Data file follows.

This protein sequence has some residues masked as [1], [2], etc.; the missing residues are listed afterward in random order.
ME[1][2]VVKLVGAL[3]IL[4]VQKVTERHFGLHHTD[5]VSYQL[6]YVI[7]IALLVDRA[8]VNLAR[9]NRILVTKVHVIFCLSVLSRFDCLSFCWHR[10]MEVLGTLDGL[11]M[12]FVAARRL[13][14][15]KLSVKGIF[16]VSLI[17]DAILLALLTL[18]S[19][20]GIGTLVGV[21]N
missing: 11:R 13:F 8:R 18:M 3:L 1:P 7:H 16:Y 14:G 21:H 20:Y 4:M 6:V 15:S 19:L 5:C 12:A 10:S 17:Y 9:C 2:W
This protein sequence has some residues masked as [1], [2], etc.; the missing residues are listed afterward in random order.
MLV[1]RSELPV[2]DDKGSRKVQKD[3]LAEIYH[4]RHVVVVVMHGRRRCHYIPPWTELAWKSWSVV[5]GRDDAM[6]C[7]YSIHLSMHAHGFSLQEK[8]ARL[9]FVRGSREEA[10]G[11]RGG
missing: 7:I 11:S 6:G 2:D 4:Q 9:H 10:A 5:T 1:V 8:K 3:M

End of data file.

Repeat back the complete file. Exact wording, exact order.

This protein sequence has some residues masked as [1], [2], etc.; the missing residues are listed afterward in random order.
ME[1][2]VVKLVGAL[3]IL[4]VQKVTERHFGLHHTD[5]VSYQL[6]YVI[7]IALLVDRA[8]VNLAR[9]NRILVTKVHVIFCLSVLSRFDCLSFCWHR[10]MEVLGTLDGL[11]M[12]FVAARRL[13][14][15]KLSVKGIF[16]VSLI[17]DAILLALLTL[18]S[19][20]GIGTLVGV[21]N
missing: 11:R 13:F 8:R 18:M 3:L 1:P 7:H 16:Y 14:G 21:H 20:Y 4:M 6:V 15:S 19:L 5:C 12:A 10:S 17:Y 9:C 2:W
This protein sequence has some residues masked as [1], [2], etc.; the missing residues are listed afterward in random order.
MLV[1]RSELPV[2]DDKGSRKVQKD[3]LAEIYH[4]RHVVVVVMHGRRRCHYIPPWTELAWKSWSVV[5]GRDDAM[6]C[7]YSIHLSMHAHGFSLQEK[8]ARL[9]FVRGSREEA[10]G[11]RGG
missing: 7:I 11:S 6:G 2:D 4:Q 9:H 10:A 5:T 1:V 8:K 3:M